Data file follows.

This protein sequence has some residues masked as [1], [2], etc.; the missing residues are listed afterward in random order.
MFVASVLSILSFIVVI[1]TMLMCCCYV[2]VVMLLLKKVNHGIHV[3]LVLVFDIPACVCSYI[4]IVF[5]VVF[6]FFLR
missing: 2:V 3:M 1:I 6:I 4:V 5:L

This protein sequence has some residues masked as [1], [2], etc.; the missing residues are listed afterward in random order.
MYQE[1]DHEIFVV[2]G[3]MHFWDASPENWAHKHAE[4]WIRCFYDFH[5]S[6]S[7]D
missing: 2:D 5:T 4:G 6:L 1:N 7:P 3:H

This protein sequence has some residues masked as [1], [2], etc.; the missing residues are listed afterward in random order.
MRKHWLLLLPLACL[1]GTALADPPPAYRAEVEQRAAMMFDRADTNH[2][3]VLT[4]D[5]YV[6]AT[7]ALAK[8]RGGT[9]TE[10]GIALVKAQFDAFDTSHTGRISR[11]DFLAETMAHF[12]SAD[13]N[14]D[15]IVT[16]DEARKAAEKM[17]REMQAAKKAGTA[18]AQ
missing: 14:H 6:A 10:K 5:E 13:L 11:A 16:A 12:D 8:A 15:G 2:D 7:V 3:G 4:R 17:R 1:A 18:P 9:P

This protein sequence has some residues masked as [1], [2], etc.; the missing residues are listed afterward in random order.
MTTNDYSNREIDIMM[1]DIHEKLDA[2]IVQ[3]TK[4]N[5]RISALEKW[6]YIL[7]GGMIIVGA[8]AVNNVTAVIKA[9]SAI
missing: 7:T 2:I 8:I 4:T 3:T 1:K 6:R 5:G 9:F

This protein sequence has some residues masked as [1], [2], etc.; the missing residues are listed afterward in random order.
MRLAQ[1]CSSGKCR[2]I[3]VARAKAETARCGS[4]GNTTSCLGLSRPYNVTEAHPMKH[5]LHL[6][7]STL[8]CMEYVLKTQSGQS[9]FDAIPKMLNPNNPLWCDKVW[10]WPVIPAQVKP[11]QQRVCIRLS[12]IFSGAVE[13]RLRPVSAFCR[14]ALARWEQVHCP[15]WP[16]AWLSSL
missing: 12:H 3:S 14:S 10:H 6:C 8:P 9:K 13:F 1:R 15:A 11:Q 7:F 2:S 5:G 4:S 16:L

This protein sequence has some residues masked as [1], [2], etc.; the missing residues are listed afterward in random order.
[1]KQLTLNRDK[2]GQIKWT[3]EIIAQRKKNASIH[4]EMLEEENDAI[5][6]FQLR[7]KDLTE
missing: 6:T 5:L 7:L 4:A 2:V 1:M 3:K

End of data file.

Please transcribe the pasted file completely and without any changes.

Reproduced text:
This protein sequence has some residues masked as [1], [2], etc.; the missing residues are listed afterward in random order.
MFVASVLSILSFIVVI[1]TMLMCCCYV[2]VVMLLLKKVNHGIHV[3]LVLVFDIPACVCSYI[4]IVF[5]VVF[6]FFLR
missing: 2:V 3:M 1:I 6:I 4:V 5:L

This protein sequence has some residues masked as [1], [2], etc.; the missing residues are listed afterward in random order.
MYQE[1]DHEIFVV[2]G[3]MHFWDASPENWAHKHAE[4]WIRCFYDFH[5]S[6]S[7]D
missing: 2:D 5:T 4:G 6:L 1:N 7:P 3:H

This protein sequence has some residues masked as [1], [2], etc.; the missing residues are listed afterward in random order.
MRKHWLLLLPLACL[1]GTALADPPPAYRAEVEQRAAMMFDRADTNH[2][3]VLT[4]D[5]YV[6]AT[7]ALAK[8]RGGT[9]TE[10]GIALVKAQFDAFDTSHTGRISR[11]DFLAETMAHF[12]SAD[13]N[14]D[15]IVT[16]DEARKAAEKM[17]REMQAAKKAGTA[18]AQ
missing: 14:H 6:A 10:K 5:E 13:L 11:A 16:A 12:D 8:A 15:G 2:D 7:V 3:G 4:R 17:R 1:A 18:P 9:P

This protein sequence has some residues masked as [1], [2], etc.; the missing residues are listed afterward in random order.
MTTNDYSNREIDIMM[1]DIHEKLDA[2]IVQ[3]TK[4]N[5]RISALEKW[6]YIL[7]GGMIIVGA[8]AVNNVTAVIKA[9]SAI
missing: 7:T 2:I 8:I 4:T 3:T 1:K 6:R 5:G 9:F

This protein sequence has some residues masked as [1], [2], etc.; the missing residues are listed afterward in random order.
MRLAQ[1]CSSGKCR[2]I[3]VARAKAETARCGS[4]GNTTSCLGLSRPYNVTEAHPMKH[5]LHL[6][7]STL[8]CMEYVLKTQSGQS[9]FDAIPKMLNPNNPLWCDKVW[10]WPVIPAQVKP[11]QQRVCIRLS[12]IFSGAVE[13]RLRPVSAFCR[14]ALARWEQVHCP[15]WP[16]AWLSSL
missing: 12:H 3:S 14:S 10:H 6:C 8:P 9:K 13:F 1:R 15:A 11:Q 7:F 2:S 5:G 4:S 16:L

This protein sequence has some residues masked as [1], [2], etc.; the missing residues are listed afterward in random order.
[1]KQLTLNRDK[2]GQIKWT[3]EIIAQRKKNASIH[4]EMLEEENDAI[5][6]FQLR[7]KDLTE
missing: 6:T 5:L 7:L 4:A 2:V 1:M 3:K